The booming popularity and utility of the A-80 mixer led to the model being installed on the U.S. Navy ships California, Tennessee, and South Carolina. Not long after, Hobart pieces began being specified as standard equipment on all of the Navy's ships. The First World War put Hobart's machines to work making food for the troops, while some of the company's facilities were converted to manufacture weapons and parts for airplanes.

Between The Wars: Expansion & Birth of the KitchenAid Mixer

In 1919, after years of development, Hobart had finalized a residential version of its planetary mixer. Trial models were sent home with Hobart employees for testing, and one man's wife proclaimed that it was "…the best kitchen aid" she'd ever had. Her compliment led to the coining of the brand name KitchenAid, which is still used today, although that mixer is no longer sold by Hobart.

The first KitchenAid mixer, the H-5 was a beast of a machine that weighed in at 65 pounds. It was sold door-to-door by a salesforce, mostly comprised of women, who gave in-home demonstrations of all the ways the mixer could make life in the kitchen a little easier. The model G was introduced shortly thereafter as a less expensive, more compact alternative that weighed half as much.

A few years later, when the country was undergoing a recession, the company needed a strategy to make the KitchenAid mixer more accessible for cash-strapped Americans who couldn't afford one. At the time, they were retailing for the equivalent of several thousand dollars in today's money. They turned to Egmont Arens, an industrial designer and former Greenwich Village bookstore owner whose sleek, iconic redesign of the mixer remains virtually unchanged to this day. Egmont also redesigned one of Hobart's meat slicers, which is part of a collection at the Museum of Modern Art as an icon of art deco influence on industrial design.

In 1926, Hobart made the first in a series of important buyouts when it purchased the Crescent Washing Machine Company, one with roots in the 1880's when Josephine Cochrane, an enterprising homemaker, developed a hand-powered dishwashing machine for the home, followed by an electric version for commercial kitchens.

Cochrane's original machine was demonstrated at The Columbian Exposition and the World's Fair, winning several awards for engineering and innovation. By 1913, the year of Cochrane's death, her invention was sold widely to restaurants and hotels, although it would be a few decades before most American homes were outfitted with the proper plumbing to support a sizeable home market. Many of Cochrane's employees stayed with the company as it passed into the hands of the Bromley-Merseles Company and then joined Hobart to lend their talents to their new employer's success.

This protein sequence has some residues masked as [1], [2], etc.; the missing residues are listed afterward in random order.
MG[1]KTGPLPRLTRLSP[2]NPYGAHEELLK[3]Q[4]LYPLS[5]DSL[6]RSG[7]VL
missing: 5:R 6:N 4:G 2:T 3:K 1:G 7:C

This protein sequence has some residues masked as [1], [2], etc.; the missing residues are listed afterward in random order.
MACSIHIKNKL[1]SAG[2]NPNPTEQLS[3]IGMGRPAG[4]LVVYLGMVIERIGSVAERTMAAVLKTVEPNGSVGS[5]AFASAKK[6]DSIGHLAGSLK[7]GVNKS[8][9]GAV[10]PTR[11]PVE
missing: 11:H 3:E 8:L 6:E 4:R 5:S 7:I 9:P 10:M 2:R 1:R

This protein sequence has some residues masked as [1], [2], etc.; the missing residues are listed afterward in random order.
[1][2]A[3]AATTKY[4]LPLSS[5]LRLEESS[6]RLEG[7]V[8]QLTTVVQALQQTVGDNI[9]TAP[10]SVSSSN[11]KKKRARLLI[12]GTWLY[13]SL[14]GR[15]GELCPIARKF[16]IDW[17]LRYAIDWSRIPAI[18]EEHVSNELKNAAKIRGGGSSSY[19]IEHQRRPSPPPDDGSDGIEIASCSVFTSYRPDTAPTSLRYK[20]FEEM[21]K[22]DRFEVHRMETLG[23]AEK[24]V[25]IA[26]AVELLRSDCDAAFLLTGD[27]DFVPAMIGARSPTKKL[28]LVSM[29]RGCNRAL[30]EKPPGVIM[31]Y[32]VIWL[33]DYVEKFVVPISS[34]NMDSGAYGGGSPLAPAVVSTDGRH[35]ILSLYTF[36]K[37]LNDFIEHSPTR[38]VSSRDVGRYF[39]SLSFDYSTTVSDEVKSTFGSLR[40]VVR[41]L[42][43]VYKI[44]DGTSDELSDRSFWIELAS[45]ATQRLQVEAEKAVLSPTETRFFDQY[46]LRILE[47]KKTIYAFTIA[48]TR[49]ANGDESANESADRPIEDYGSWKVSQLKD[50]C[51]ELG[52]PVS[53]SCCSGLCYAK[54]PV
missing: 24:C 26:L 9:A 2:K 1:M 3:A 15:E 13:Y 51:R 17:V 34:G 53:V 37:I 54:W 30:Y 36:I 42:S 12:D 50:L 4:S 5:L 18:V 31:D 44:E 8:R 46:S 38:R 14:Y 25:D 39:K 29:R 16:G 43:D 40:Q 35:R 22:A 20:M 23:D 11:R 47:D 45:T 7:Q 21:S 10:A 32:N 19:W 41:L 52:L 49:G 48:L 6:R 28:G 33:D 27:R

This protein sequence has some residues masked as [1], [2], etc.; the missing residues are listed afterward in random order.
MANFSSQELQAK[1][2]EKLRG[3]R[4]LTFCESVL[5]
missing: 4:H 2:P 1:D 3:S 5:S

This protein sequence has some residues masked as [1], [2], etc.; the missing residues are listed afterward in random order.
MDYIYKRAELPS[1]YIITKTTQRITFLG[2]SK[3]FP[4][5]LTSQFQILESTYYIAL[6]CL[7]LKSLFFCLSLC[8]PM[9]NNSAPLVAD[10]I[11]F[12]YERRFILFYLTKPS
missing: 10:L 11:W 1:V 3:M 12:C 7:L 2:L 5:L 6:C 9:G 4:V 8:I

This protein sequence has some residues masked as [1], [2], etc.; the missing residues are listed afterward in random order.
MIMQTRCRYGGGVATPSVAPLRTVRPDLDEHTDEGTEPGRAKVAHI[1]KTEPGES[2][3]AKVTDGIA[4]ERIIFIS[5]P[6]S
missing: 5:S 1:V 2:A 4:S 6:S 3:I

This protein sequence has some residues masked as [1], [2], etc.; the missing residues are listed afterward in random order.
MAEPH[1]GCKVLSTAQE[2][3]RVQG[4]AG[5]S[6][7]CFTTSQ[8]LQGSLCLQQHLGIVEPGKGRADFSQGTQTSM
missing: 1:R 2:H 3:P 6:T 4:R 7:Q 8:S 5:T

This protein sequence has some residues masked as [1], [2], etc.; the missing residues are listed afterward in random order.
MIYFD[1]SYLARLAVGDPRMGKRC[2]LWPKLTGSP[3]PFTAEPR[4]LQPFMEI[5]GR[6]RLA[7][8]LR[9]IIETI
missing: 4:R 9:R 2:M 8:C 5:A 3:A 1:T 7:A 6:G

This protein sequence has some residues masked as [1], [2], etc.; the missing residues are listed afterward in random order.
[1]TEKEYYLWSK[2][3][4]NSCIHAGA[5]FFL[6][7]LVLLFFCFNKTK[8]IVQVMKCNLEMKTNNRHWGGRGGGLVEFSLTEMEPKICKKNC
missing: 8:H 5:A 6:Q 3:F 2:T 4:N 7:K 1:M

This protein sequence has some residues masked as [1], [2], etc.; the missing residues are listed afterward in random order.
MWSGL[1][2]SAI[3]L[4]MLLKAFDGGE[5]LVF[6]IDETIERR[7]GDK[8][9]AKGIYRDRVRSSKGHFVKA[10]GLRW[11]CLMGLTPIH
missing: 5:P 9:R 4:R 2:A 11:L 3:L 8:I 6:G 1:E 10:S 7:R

In 1934, the company made an entry into another segment they're still strong in with the purchase of the Dayton Scale from IBM, who had just purchased the company a year earlier. That company was established in 1891 and was responsible for many innovations in the computing scales industry that served butchers and retail stores. The scales would automatically translate the weight of a product into a price in dollars and cents, making it incredibly easy for butchers and sales clerks to serve customers quickly and accurately. The popular Model 97 "Low Boy" scale was introduced in 1935.

The Second World War & the Post-War Boom

In 1940, the S.S. America, a flagship of the United States sponsored by Eleanor Roosevelt, was equipped with 21 pieces of Hobart equipment in the galley. That ship was handed over to the navy in 1941 and later served in World War II. Hobart lent its efforts to the Allies directly when it converted many of its facilities to manufacture telescopic gunsights, fire control generators, and hydraulic equipment for bomber turrets and anti-aircraft weapons. For their work, the company received five Army-Navy E awards for Excellence in Production.

After the war, Hobart enjoyed the benefits of a booming retail market fueled by a prospering middle class. In 1946, the company unveiled the Model 5013 meat saw, made with an "easy clean" design, a step prompted by the growing focus on sanitation in foodservice and an innovation that came just two years after the inception of the National Sanitation Foundation, which is known today as NSF International. That same year, the company introduced the 600 Series "Moneyline" Scales with a revolutionary display that was readable from any angle.

In 1948, the company acquired the Federal Engineering company along with the "Steakmaster" meat tenderizer equipment and the Frandor Engineering Company in Barnstaple, England. They continued to expand with a new plant in Toronto. In 1950, the company expanded its successful warewashing line with the FT Series Automatic Conveyor Dishwasher.

A snippet of a 1960's magazine ad for Hobart equipment.

Equipping the Growing Retail Store Industry